From keeping pedestrians safe in Glendale to connecting people to social opportunities in Cudahy, USC students developed interactive tools to help improve quality of life for seniors across the Los Angeles region, home to one of the world’s largest concentrations of older adults—a population expected to exceed 2.1 million individuals by 2030.
Students from the USC Leonard Davis School of Gerontology, the Keck School of Medicine of USC, the USC Sol Price School of Public Policy, and the Spatial Sciences Institute at the USC Dana and David Dornsife College of Letters, Arts and Sciences were challenged to create applications to help people age well in the communities in which they live. They identified Lifespan Improvement Districts and developed websites featuring resources—such as reporting a broken sidewalk or finding a senior center—for improving walkability, social connectedness, and other livability measures.
Their cross-disciplinary work will make an impact in the field, said Laura Trejo ’82, MSG/MPA ’86, general manager for the City of Los Angeles Department of Aging.
“I am grateful to have these very unique perspectives come together to help us think about, ‘How do we use data, and how do we present information, and therefore how do we implement innovations in our community?’” she said, speaking at a course event at Town and Gown on January 31, 2018.
The students said the experience taught them lessons around the importance of collaboration, investing in data, long-term policy planning, and throwing out any preconceived assumptions about populations they are trying to help.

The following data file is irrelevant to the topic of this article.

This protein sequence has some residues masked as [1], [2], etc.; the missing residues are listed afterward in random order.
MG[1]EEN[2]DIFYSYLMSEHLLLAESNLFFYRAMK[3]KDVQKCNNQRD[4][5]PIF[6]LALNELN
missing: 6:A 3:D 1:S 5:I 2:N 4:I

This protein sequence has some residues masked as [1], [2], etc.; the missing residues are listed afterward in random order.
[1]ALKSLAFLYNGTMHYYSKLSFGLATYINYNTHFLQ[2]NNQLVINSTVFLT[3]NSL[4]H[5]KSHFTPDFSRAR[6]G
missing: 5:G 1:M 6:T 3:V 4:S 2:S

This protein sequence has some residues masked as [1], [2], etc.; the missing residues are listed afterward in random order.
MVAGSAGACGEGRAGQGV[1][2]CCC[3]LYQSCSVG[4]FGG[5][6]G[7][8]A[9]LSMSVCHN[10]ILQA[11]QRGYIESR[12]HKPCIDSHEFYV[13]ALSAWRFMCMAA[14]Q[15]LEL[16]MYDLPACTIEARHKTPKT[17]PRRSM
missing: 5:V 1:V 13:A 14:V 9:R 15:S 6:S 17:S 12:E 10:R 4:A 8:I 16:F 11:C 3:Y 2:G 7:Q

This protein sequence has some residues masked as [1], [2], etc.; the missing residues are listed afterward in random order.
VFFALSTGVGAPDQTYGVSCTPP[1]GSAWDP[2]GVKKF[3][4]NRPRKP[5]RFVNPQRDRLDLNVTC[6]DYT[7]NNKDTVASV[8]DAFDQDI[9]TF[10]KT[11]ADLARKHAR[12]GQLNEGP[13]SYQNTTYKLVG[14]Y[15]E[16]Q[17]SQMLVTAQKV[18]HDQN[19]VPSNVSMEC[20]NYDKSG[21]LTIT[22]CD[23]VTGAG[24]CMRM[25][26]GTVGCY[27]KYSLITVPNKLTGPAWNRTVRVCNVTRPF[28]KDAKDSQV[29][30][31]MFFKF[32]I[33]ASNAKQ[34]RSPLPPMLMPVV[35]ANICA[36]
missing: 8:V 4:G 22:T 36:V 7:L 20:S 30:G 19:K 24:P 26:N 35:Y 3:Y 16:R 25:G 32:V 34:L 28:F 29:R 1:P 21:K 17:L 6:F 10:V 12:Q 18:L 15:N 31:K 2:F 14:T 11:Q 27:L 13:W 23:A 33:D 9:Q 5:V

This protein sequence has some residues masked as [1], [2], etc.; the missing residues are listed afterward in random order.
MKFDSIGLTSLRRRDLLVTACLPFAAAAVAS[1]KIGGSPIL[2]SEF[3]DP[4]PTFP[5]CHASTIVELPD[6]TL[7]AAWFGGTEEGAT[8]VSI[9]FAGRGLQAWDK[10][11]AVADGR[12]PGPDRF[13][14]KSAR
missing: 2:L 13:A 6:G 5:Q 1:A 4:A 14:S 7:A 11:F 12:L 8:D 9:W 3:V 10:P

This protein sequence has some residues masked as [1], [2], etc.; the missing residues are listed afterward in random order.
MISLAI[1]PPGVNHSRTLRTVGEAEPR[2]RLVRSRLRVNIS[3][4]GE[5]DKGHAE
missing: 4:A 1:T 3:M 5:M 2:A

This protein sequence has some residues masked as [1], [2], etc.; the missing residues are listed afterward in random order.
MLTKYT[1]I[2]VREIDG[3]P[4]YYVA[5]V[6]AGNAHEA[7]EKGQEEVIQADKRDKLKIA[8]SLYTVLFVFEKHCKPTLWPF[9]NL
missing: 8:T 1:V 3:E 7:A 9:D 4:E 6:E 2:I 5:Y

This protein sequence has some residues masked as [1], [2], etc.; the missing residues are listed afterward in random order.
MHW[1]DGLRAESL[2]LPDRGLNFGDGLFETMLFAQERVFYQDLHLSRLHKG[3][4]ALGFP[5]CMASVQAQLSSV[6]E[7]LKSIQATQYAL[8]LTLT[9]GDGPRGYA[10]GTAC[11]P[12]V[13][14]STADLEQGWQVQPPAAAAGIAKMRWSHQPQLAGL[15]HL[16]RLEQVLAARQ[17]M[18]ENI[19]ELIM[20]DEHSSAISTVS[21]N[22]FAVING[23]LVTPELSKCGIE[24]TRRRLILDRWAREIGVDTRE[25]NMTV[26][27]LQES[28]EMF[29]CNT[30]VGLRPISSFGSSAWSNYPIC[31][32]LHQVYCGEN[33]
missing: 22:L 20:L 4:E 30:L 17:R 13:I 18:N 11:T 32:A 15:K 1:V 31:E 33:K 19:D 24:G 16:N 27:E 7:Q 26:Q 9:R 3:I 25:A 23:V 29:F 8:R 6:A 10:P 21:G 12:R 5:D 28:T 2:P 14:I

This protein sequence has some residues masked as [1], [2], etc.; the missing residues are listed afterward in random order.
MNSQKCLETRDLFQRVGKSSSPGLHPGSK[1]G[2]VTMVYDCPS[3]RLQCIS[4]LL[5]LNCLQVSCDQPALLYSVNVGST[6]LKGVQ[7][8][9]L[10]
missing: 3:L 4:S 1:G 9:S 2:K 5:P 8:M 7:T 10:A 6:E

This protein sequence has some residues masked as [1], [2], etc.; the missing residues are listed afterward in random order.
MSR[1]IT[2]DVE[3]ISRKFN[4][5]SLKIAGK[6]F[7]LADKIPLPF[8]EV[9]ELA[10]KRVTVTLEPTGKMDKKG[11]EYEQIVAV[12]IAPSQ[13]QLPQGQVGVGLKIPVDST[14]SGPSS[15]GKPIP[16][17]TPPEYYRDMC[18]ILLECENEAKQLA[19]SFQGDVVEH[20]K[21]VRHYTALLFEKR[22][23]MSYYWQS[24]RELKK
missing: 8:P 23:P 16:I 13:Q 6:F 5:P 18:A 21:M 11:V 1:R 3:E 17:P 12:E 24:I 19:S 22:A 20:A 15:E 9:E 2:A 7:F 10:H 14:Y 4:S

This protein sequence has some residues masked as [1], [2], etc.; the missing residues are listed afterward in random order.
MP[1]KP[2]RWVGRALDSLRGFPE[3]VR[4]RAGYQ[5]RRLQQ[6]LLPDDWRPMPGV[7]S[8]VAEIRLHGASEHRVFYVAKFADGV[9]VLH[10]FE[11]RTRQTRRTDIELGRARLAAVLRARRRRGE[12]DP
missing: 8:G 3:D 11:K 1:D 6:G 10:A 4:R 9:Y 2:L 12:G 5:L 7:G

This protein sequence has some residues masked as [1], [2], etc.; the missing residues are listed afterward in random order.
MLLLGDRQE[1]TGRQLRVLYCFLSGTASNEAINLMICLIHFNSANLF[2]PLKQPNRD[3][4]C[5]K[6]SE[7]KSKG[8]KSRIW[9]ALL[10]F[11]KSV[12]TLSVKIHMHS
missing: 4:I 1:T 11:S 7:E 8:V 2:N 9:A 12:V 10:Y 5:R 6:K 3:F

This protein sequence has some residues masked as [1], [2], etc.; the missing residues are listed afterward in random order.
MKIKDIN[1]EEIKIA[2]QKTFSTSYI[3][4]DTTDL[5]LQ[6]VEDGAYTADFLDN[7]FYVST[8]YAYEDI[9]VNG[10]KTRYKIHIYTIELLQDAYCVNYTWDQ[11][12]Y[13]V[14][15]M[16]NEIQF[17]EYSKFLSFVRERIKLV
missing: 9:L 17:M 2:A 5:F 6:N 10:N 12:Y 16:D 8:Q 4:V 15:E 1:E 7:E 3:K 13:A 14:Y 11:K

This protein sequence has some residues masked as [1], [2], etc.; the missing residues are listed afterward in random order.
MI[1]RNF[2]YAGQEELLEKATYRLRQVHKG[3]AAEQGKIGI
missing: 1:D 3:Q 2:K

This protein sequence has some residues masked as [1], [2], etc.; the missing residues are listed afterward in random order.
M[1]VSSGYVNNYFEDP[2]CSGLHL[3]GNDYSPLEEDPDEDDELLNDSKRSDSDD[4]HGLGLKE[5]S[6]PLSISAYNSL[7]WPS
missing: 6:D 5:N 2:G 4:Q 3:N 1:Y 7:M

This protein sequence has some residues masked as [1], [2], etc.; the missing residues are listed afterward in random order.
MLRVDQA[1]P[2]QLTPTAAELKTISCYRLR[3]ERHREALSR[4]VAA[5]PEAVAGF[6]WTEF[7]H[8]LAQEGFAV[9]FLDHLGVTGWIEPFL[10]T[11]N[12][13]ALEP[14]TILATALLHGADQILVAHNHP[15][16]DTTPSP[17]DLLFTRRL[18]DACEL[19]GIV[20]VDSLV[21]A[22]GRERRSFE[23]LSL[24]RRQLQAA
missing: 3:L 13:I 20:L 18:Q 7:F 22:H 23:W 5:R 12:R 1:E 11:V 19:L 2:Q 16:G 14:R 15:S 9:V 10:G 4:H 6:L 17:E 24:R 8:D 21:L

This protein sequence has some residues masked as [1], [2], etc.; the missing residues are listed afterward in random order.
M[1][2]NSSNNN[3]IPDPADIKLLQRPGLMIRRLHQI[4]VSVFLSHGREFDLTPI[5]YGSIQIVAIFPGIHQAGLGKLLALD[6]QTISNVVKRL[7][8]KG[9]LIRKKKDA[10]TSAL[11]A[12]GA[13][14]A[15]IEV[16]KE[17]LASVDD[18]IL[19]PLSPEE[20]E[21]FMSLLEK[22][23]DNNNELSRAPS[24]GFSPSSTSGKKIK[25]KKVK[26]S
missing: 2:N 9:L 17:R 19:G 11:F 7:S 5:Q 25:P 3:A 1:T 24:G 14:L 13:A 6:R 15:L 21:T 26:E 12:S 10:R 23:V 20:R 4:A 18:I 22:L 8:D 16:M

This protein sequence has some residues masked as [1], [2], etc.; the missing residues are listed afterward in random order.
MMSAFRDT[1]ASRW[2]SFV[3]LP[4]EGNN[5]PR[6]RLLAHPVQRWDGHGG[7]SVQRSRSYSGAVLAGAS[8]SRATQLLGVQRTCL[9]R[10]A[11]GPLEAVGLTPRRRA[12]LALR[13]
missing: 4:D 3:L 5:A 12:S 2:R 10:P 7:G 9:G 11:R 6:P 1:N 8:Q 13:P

“We must listen to the older adults,” said Corrine Jones, a Master of Arts in Gerontology student at the Leonard Davis School.
The applications were produced in the fall course “Age-Friendly L.A.”, a Wicked Problems Practicum sponsored by USC Provost Michael Quick, that is part of two efforts underway to help prepare for a rapidly aging society. USC Leonard Davis School Dean Pinchas Cohen is leading Provost Quick’s university-wide Ensuring Lifespan Health initiative, and the USC Leonard Davis School is a partner in Mayor Eric Garcetti’s Purposeful Aging Los Angeles initiative, a multi-agency drive to make Los Angeles the most age-friendly region in the world.
Both endeavors share an aim to show benefits for all Angelenos.
“A community that works for older people works for all ages,” Trejo said.